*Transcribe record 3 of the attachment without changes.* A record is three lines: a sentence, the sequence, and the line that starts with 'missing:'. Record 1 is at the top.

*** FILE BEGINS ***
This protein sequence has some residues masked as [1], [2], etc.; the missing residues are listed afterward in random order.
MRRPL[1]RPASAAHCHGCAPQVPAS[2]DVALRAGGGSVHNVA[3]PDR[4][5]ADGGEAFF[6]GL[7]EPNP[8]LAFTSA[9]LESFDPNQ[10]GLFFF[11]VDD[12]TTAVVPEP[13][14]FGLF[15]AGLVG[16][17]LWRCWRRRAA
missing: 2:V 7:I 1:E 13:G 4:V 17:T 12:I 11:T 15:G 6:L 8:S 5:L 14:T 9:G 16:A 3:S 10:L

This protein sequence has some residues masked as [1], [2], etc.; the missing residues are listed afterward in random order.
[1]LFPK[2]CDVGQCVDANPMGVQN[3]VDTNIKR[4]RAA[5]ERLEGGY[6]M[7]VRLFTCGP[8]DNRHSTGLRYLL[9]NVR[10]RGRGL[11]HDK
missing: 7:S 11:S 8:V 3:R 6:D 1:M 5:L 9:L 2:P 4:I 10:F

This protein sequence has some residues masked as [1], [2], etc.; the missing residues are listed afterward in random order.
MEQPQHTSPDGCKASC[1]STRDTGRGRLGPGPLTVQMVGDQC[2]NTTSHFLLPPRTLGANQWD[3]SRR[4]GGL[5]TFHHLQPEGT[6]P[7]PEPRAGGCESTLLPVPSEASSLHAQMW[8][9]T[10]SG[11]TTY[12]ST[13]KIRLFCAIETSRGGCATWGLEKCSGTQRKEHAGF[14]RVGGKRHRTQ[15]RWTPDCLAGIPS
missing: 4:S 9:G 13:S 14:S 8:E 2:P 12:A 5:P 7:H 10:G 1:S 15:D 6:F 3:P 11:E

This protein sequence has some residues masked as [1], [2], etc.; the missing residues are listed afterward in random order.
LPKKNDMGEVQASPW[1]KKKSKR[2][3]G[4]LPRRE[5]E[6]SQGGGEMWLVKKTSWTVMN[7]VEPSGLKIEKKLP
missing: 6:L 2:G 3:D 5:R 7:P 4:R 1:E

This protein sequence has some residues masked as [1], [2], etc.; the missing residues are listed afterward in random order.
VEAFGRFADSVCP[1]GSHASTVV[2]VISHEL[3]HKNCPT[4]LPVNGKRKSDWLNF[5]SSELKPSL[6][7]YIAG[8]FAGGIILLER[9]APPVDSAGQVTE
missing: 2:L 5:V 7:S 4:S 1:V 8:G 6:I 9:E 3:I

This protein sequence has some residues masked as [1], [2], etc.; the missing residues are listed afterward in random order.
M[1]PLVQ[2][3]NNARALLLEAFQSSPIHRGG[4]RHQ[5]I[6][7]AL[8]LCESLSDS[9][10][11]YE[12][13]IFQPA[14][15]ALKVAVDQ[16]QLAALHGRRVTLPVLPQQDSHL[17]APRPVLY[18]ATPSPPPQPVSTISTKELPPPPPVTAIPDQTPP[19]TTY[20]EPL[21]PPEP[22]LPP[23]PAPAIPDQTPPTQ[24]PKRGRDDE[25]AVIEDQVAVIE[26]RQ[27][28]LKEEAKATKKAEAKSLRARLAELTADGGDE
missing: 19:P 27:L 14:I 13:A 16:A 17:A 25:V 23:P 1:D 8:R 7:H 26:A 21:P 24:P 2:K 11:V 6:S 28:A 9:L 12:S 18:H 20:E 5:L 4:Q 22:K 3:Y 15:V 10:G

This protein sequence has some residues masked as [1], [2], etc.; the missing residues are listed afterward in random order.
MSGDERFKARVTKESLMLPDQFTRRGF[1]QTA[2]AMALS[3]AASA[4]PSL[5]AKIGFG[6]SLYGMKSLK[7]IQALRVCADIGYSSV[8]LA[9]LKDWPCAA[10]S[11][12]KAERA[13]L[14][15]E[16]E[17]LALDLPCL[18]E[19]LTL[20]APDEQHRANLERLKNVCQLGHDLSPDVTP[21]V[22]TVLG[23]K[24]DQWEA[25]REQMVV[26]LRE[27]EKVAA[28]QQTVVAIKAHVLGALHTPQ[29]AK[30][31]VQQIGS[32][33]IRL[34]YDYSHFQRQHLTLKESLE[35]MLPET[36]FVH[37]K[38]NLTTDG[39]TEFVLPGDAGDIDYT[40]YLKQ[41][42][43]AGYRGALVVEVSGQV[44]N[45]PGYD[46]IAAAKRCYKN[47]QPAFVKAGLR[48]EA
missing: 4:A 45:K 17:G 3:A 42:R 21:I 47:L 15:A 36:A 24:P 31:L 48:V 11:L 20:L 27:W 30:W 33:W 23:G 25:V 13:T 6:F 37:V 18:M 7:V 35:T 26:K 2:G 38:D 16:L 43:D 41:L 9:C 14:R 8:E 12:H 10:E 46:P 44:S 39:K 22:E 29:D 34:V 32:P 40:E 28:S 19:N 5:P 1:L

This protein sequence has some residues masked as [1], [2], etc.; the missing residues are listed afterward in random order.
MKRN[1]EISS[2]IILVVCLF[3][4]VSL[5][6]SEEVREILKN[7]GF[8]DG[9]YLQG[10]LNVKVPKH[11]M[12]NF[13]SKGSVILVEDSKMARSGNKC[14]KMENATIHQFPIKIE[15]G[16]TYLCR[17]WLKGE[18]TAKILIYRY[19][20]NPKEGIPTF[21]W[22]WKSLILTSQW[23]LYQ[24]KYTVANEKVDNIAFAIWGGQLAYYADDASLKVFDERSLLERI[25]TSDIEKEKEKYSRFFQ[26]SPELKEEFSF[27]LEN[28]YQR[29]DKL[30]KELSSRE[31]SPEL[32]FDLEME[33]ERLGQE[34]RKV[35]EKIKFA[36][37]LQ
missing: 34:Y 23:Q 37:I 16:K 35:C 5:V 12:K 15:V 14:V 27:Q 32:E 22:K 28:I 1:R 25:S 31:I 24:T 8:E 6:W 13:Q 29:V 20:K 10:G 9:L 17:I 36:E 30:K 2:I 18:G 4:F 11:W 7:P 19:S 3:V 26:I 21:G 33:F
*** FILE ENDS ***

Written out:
This protein sequence has some residues masked as [1], [2], etc.; the missing residues are listed afterward in random order.
MEQPQHTSPDGCKASC[1]STRDTGRGRLGPGPLTVQMVGDQC[2]NTTSHFLLPPRTLGANQWD[3]SRR[4]GGL[5]TFHHLQPEGT[6]P[7]PEPRAGGCESTLLPVPSEASSLHAQMW[8][9]T[10]SG[11]TTY[12]ST[13]KIRLFCAIETSRGGCATWGLEKCSGTQRKEHAGF[14]RVGGKRHRTQ[15]RWTPDCLAGIPS
missing: 4:S 9:G 13:S 14:S 8:E 2:P 12:A 5:P 7:H 10:G 1:S 15:D 6:F 3:P 11:E